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This recent question inspired me to explore values concerning modulo arithmetic of tetrations, and I thus pose the following question.

Is there a general expression for the value of $$\underbrace{2018^{2018^{2018^{\mathstrut^{.^{.^{.^{2018}}}}}}}}_{p\,\text{times}}\pmod p$$ where $p$ is odd prime?

We can write the tetration as $^p2018\pmod p$ - for details see here. Wolfram gives these first values: $$\begin{array}{c|c|c|c|c|c|c}p&3&5&7&11&13&17&19\\\hline ^p2018\pmod p&1&1&2&5&3&1&6\end{array}$$ Using FLT is out of the question for large $p$.


EDIT: Revisiting this question again, I have spotted a pattern in the table.

Claim

Let $q$ be the remainder of $\frac{{}^p2018}p$. Then $$\begin{align}p\equiv\left\{\begin{matrix} 0&\quad\text{if}\quad{}q=1\\ 1&\quad\text{otherwise} \end{matrix}\right.\pmod{q}\end{align}$$

As @didgogns has mentioned below, all known Fermat numbers satisfy the equality that $${}^p2018\pmod p=1$$

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    $\begingroup$ I feel you are trying to find laws where there are none. Why not inquire for what primes you get an integer whose digits are in a predetermined order?. Regards. $\endgroup$ – Piquito Feb 12 '18 at 11:46
  • $\begingroup$ @Piquito Two months later, I have found a pattern from the table. Please share your thoughts on this. $\endgroup$ – TheSimpliFire Apr 13 '18 at 19:25
  • $\begingroup$ For all $m \ge 3$, $^m 2018 \equiv 1 \pmod 3$. Can you explain how your claim is true for $p=3$, $q=7$? $\endgroup$ – didgogns Apr 14 '18 at 15:01
  • $\begingroup$ For Claim 2, remind that there are only 5 known Fermat primes and all of them satisfy $a^{65536}\equiv 1 \pmod p$. It is easy to see that $^{p-1}2018$ is multiple of $65536$. Therefore ${}^p2018\equiv (2018^{65536})^{\text{large number}}\equiv1\pmod p$ $\endgroup$ – didgogns Apr 14 '18 at 15:33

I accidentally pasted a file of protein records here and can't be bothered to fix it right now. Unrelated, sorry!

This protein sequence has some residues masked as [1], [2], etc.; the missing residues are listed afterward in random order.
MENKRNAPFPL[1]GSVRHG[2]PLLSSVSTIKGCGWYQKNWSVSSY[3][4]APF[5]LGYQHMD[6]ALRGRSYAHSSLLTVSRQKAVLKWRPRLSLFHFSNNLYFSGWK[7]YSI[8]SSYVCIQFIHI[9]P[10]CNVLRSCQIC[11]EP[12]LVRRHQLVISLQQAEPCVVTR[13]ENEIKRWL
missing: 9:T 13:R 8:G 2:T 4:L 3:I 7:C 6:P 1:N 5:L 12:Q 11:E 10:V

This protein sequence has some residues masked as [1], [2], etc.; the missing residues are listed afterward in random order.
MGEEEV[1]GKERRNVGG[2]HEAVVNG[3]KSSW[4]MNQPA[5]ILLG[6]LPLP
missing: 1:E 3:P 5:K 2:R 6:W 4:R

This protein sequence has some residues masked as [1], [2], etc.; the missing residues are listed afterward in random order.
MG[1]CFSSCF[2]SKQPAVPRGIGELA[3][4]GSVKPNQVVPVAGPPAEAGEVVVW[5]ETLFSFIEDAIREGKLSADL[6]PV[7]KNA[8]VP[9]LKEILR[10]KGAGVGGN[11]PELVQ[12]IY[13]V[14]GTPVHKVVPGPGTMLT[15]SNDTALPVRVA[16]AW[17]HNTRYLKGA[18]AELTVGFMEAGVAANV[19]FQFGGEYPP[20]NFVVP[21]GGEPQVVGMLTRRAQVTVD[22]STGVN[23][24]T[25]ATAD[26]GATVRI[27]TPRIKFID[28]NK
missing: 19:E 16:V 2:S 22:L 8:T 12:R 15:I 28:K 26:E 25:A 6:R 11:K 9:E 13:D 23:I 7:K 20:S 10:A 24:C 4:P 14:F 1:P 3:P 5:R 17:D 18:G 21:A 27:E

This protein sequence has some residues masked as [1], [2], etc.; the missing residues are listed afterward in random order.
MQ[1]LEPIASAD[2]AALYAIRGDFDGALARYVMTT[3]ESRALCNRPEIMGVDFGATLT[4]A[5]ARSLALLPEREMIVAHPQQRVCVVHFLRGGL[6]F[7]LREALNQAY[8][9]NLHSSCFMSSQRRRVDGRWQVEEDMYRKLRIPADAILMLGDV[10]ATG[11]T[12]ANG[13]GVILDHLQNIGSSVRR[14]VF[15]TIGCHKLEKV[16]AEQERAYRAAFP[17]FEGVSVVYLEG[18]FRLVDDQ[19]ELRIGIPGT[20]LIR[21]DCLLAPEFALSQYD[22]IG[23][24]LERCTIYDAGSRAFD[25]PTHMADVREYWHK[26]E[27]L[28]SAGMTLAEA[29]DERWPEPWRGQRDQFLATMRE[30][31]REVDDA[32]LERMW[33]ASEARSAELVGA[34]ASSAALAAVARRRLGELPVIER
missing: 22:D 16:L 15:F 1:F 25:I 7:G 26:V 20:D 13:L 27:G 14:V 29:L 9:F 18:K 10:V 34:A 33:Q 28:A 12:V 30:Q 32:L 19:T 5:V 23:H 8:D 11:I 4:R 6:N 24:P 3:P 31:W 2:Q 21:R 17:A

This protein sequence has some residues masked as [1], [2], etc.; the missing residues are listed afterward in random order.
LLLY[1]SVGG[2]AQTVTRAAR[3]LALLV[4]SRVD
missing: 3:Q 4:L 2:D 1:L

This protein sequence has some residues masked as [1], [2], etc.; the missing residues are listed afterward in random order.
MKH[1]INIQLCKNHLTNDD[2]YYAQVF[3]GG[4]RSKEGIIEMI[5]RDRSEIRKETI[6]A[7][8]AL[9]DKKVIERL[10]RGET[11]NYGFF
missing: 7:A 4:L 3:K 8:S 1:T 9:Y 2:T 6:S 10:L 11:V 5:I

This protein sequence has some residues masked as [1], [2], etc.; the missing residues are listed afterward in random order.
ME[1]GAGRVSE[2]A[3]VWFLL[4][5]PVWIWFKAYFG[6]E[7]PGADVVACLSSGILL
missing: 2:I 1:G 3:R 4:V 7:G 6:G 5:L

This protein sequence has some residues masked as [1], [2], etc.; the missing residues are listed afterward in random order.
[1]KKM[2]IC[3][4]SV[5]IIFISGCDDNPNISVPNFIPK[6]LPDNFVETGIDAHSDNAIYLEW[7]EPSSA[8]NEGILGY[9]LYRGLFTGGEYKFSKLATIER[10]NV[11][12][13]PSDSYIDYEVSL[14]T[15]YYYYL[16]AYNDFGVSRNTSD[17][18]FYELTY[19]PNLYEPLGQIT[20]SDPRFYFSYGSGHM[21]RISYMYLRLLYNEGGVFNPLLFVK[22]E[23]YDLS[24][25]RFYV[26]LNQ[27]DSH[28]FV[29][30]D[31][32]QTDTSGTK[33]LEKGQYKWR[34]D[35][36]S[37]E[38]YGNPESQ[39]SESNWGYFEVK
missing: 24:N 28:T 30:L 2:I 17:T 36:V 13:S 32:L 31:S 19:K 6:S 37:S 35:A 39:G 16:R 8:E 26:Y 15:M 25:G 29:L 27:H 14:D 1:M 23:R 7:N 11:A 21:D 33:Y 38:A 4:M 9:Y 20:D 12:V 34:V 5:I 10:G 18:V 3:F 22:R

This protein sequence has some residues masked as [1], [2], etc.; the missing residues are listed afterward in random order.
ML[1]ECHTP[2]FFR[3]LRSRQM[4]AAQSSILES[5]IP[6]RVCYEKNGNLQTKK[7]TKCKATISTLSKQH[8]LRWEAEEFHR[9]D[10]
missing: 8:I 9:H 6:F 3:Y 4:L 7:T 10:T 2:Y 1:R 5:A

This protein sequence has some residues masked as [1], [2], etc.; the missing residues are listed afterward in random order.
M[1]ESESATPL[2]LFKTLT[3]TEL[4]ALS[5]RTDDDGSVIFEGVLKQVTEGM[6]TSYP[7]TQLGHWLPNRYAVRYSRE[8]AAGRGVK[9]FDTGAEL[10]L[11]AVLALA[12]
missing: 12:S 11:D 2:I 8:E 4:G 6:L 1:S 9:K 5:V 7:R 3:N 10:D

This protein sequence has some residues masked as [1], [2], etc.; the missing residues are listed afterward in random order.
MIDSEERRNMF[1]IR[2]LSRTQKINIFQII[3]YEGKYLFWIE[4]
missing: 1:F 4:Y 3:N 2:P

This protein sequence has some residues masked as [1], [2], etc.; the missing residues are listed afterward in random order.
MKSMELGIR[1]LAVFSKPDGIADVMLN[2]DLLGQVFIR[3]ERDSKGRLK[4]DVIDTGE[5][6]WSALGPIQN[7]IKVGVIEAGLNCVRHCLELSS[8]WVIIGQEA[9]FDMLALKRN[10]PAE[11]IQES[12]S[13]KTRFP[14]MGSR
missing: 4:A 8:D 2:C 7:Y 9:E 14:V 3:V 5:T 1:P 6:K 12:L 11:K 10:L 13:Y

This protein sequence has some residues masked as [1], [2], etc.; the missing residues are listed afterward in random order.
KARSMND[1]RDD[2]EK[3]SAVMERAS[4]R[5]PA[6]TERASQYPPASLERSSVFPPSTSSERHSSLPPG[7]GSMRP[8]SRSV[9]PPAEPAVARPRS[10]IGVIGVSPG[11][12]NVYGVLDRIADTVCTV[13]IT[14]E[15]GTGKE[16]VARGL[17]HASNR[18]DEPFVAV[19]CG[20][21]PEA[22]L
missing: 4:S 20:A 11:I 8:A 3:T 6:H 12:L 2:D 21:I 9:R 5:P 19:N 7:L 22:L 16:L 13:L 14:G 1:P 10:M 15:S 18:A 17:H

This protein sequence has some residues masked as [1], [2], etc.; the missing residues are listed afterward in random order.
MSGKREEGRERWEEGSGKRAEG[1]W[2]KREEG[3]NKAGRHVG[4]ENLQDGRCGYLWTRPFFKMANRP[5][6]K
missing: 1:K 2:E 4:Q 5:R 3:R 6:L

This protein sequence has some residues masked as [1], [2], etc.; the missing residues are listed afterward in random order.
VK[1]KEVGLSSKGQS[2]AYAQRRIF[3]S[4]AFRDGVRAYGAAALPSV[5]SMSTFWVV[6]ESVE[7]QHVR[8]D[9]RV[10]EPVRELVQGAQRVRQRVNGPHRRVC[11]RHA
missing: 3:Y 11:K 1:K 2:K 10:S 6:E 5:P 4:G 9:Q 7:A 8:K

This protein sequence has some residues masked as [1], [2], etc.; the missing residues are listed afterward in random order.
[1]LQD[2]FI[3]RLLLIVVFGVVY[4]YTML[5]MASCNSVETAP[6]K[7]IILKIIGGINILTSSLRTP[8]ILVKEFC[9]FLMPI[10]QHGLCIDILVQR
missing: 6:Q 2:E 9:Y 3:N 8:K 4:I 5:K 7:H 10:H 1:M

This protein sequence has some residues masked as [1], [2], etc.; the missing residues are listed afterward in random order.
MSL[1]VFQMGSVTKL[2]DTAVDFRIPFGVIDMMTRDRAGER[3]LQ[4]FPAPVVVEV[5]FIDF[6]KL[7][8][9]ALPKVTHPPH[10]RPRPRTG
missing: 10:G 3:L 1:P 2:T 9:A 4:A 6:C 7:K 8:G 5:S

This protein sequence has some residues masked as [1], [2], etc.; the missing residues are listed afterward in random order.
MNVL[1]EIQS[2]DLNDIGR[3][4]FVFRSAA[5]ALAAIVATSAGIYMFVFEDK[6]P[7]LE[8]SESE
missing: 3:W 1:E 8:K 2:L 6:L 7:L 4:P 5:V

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    $\begingroup$ There are no primes of form $2^n+1$ except the Fermat primes :) $\endgroup$ – didgogns Apr 14 '18 at 15:40
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Unfortunately, your claim is not true. I'll prove that$$^{31} 2018 \equiv 28\pmod {31}$$ . Firstly, note that for all $n \geq 2$, $^n 2018$ is multiple of $4$. By Fermat's Little Theorem, we get $^{(n+1)}2018=2018^{^n 2018}\equiv2018^2\equiv1\pmod 3$ and $^{(n+1)}2018\equiv2018^4\equiv1\pmod 5$. It also holds for $n=29$, so $^{30} 2018 \equiv 0 \pmod2$, $^{30} 2018 \equiv 1 \pmod3$ and $^{30} 2018 \equiv 1 \pmod5$. By the Chinese Remainder Theorem, $^{30} 2018 \equiv 16 \pmod{30}$.

Now, $^{31} 2018 = 2018^{^{30} 2018} \equiv 2018^{16} \equiv 28\pmod {31}$.

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  • $\begingroup$ (+1) Nice! I have found something really interesting about this modulo $31$: the value of ${}^k2018\pmod{31}$ is $28$ for all $k>3$ but neither $2018^{19}\pmod{31}$ nor $19^{2018}\pmod{31}$ equal $28$... $\endgroup$ – TheSimpliFire Apr 16 '18 at 15:22
  • $\begingroup$ Note that ${}^32018\pmod{31}=19$ $\endgroup$ – TheSimpliFire Apr 16 '18 at 15:26

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